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Story from the Field


Name of Health Department/Agency: Casper-Natrona County Health Department
State: WY
Date Added: 11/10/2009
Themes: Communications - General H1N1,Vaccine Supply and Distribution
Issue Summary: Local health department copes with inconsistent federal messages
Description of Issue(s): INCONSISTENT ADVICE/GUIDANCE/PUBLIC MESSAGES FROM CDC: We were told to limit distribution strictly to the identified priority groups, then CDC released Public messages that no one would be turned away...Coupled with the sporadic and unpredictable deliveries of vaccine, we were left giving equally inconsistent information to the public---this has harmed our credibility with our local population and with our First Responder partners.

OUTRIGHT INCORRECT INFORMATION FROM CDC: For the May shipment of the SNS, CDC at first did not provide an inventory, and when they did so, that inventory did not match the eventual Bill of Lading that accompanied the shipment. This left us uncertain of how and where we would store these materials, since we did not know what mix of drugs and support supplies we would receive.

Actions taken to address the issue(s): We faced this problem by providing frequent media announcements that provided as much accuracy as we could, given our own uncertainty. For the first two or three weeks, the general public seemed to accept that there would be staggered distribution, and that some persons would just have to wait, but since mid-October, the public and partners have become increasingly demanding and unwilling to accept our explanations. At our most recent clinic, we had non-priority Healthy Seniors (65yrs+)who waited in line for an hour +, despite repeated announcement about what groups would and would not be accommodated, and then either argued or outright lied about their status when they reached the Triage station.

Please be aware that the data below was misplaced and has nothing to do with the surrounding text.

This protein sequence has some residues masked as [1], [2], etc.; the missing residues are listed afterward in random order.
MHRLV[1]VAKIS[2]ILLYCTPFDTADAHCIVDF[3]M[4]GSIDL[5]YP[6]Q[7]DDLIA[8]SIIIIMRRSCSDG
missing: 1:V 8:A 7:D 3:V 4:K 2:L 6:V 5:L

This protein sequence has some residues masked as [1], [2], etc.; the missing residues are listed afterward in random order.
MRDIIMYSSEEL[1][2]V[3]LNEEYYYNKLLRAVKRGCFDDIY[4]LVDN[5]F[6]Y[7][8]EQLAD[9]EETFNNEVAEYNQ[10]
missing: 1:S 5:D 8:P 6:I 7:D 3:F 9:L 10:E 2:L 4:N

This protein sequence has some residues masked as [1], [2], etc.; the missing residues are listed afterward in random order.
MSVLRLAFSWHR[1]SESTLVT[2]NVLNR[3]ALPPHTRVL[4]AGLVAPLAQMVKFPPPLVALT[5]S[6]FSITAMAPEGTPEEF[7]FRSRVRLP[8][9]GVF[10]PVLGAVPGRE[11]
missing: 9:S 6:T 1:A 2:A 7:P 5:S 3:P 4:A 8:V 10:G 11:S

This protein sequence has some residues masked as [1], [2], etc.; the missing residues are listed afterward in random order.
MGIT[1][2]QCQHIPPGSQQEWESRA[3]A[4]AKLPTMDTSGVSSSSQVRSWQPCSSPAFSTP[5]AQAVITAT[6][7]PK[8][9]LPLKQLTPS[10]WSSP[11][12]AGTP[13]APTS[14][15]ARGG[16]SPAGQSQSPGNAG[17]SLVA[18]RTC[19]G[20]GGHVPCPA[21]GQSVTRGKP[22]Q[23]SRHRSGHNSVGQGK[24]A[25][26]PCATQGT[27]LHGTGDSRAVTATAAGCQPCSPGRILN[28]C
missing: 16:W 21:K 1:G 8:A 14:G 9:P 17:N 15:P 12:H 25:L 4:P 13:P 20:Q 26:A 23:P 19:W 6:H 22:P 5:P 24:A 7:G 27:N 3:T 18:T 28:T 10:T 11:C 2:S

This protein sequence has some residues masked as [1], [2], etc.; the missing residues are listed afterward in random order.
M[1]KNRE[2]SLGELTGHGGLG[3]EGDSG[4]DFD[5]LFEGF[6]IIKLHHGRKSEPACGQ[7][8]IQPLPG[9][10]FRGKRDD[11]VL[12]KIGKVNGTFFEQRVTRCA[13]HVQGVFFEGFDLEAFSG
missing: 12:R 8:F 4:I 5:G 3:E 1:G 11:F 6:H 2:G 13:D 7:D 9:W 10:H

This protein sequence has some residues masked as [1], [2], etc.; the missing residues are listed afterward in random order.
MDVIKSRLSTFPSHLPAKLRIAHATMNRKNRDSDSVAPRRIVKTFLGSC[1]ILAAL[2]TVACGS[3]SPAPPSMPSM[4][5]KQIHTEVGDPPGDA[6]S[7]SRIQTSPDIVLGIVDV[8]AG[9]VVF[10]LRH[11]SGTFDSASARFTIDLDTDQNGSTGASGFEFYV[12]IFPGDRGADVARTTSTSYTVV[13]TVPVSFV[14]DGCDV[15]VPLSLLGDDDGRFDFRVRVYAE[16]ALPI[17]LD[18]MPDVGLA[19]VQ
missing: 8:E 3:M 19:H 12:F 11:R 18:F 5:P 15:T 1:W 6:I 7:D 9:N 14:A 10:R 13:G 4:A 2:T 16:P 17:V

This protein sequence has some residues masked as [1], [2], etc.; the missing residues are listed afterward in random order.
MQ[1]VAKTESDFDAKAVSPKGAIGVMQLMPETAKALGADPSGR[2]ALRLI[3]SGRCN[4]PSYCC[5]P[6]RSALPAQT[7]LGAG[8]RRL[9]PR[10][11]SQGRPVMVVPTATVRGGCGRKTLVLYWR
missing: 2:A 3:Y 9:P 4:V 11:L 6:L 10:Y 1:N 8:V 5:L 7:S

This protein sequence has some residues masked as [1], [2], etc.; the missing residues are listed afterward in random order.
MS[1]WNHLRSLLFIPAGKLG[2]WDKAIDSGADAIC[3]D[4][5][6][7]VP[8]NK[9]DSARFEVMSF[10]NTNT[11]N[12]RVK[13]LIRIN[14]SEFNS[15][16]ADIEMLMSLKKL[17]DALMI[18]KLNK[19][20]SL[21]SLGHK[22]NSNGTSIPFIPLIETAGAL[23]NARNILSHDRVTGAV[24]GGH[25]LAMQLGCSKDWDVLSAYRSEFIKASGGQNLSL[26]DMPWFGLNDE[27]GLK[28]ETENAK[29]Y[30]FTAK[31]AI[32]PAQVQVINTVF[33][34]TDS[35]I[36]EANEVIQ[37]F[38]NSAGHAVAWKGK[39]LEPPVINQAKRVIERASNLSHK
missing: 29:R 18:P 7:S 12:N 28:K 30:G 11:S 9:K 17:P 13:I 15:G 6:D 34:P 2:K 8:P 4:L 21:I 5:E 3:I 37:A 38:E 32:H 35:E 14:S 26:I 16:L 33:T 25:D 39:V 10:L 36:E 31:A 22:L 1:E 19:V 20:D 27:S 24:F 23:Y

Outcomes that resulted from actions taken: LATE ACTION BY CDC: When the May shipment arrived, we discovered that two of the drugs (Pediatric Oral Suspension Tamiflu; and 75mg Blister-pack Tamiflu) were short-dated (the Pediatric suspension only had 30 days remaining; the Blister-pack had 6 months)---we notified our State Health Department, and presumably they notified CDC, but we did not receive Emergency Use Authorization extending the shelf life until June for the Peds. Suspension, and late October for the Blister-pack. This left us in the embarrassing position of announcing to physicians that we had drugs available as commercial supplies experienced shortages, and then being unable to meet their requests for those drugs. We do not understand why it took CDC and FDA so long to develop the EUA---They went to great lengths to describe the process at the CRI Workshop in February; certainly we were not the only LHDs to experience short-dating...We should have received EUA much, much earlier...had this been a more rapidly advancing Public Health Emergency, this delay would have virtually destroyed any effectiveness of the CRI/SNS process.

MIXED MATERIALS: Similarly, the May SNS shipment included materials we did not need or want (Surgical Gowns, Full-Face Shields) and N-95 masks from multiple manufacturers and lot numbers. When local hospitals asked us to supplement their need for masks, we discovered that the SNS shipment did not match the hospital's history for Fit-testing employees to meet OSHA requirements. We discovered the same limitation for our own personnel. Fortunately, we had pre-purchased and stockpiled a large supply of masks that WOULD match the OSHA fit-test and were able to supply the hospitals and our own needs from that separate stockpile...Meanwhile, the SNS masks sit in our storage area, unused. We learned only last week that NIOSH had issued a Cross-reference document to facilitate this problem, but we had no knowledge that such a list existed until we pointed out the problem to our CDC CRI Grant Project Officer.

Advice to other LHDs: Given the paucity of guidance from CDC, we would only suggest that other LHDs increase and intensify their pre-planning efforts, with the expectation that, in the next large or novel outbreak, we will be essentially on our own.

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